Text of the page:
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For a 6yo, I'd recommend no more than one hour of seatwork.  Read aloud to him (or employ audiobooks) for 2 hours a day.  Break those 2 hours up into 15-30 minute chunks, as makes sense in your routine. 30 minutes in the morning, (30 minutes after lunch, 20minutes in the waiting room at the Dr office, and 40min at bedtime.)  Allow him at least 2 hours of unstructured time to PLAY, preferably outside, every.single.day.  For a 6yo, that unstructured play is more important than phonics.  You can teach a 7 or 8yo to read...you canNOT take an 8yo back to the sandbox with the eyes of a 6yo.  Developmentally, 6yo's need play like they need food.

 

 

Seatwork:

 

Handwriting

Reading Lesson

Math (no more than 30min TOPS!  15-20minutes is the sweet spot.)

 

 

Everything else can be covered quite well in those 2 hours that you are reading aloud to him.  I like to create a shelf for our storytimes, and then give the child the freedom to pick and choose at any given reading.  (I'm really picky about what goes on the shelf.)

 

 

 

Nothing bad will happen if he doesn't finish this book of Saxon Math.  I promise.  Look through to the end of the book.  Jot down the main concepts that are covered at the end.  Cover them briefly.

 

 

Spend time playing games with him.  You could cover all of the math practice a 6yo needs with a few strategically planned games.  Candyland, Go to the Dump....Addition War.  He'll retain more through play anyway.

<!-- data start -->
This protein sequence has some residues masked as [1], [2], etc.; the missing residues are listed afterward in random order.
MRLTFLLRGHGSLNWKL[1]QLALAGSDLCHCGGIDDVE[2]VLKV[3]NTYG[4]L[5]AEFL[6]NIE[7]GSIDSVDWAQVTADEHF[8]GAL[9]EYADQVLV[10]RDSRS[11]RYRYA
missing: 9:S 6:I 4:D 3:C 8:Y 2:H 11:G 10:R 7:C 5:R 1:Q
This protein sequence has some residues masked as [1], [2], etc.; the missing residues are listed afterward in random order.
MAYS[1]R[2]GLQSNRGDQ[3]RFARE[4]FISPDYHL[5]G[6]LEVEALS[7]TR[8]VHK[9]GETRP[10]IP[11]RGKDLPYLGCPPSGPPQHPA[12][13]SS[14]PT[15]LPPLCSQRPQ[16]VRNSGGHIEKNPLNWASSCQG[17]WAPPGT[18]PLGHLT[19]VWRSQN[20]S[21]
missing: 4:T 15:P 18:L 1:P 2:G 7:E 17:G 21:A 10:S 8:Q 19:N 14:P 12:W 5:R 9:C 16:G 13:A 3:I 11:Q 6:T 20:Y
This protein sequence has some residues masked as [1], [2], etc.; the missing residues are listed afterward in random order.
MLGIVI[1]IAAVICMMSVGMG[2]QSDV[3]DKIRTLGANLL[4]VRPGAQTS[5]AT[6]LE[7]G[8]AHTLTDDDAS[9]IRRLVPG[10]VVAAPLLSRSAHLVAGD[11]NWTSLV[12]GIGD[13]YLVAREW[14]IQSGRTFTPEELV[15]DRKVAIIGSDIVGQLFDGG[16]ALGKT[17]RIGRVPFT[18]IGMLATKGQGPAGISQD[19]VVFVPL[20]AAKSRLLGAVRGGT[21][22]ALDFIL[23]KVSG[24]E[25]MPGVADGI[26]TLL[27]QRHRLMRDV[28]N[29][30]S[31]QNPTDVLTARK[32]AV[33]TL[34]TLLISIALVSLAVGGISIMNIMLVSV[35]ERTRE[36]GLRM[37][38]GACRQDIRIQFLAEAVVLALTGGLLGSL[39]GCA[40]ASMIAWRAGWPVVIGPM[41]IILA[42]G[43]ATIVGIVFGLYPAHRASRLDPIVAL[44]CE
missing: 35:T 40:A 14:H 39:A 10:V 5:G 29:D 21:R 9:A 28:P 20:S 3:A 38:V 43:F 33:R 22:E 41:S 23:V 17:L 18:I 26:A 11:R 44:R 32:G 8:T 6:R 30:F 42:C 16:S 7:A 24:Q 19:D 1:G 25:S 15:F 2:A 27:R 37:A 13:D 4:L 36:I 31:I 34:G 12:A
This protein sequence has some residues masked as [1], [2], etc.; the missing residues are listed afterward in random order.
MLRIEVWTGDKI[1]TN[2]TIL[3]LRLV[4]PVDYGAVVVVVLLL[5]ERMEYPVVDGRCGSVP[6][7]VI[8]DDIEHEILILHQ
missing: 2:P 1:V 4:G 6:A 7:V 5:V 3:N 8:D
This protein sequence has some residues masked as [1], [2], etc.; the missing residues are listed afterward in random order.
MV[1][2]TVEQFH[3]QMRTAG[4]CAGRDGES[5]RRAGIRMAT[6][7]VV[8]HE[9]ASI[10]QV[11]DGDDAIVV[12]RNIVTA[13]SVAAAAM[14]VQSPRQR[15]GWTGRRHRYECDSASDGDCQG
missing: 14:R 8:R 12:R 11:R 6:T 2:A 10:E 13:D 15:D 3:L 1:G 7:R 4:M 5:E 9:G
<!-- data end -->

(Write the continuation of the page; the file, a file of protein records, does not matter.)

Recap:

 

1 hr seatwork

2hr read aloud

2hr play outside

1hr playing games with him

 

 

That is 6 hours of school well spent.  The goal is NOT to complete a book.  The goal is to prepare a 6yo to come at 7yo equipped.  (Equipped with curiosity, basic handwriting and reading skills, an affection for number play, a habit of reading when one is stuck inside, a habit of entertaining himself at play.)

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If it's specifically the regrouping, my daughter (in ps) wasn't taught regrouping until second grade! I worried about that, I knew it was late compared to others, but when she got it, she got it quickly and she feels such confidence about it now. I tried to teach it to her myself when she was 6, and she just did not. Understand. She hated math in K and first and now she feels accomplished, even though she just learned how to tell time! She would have down well not starting formal math until second grade.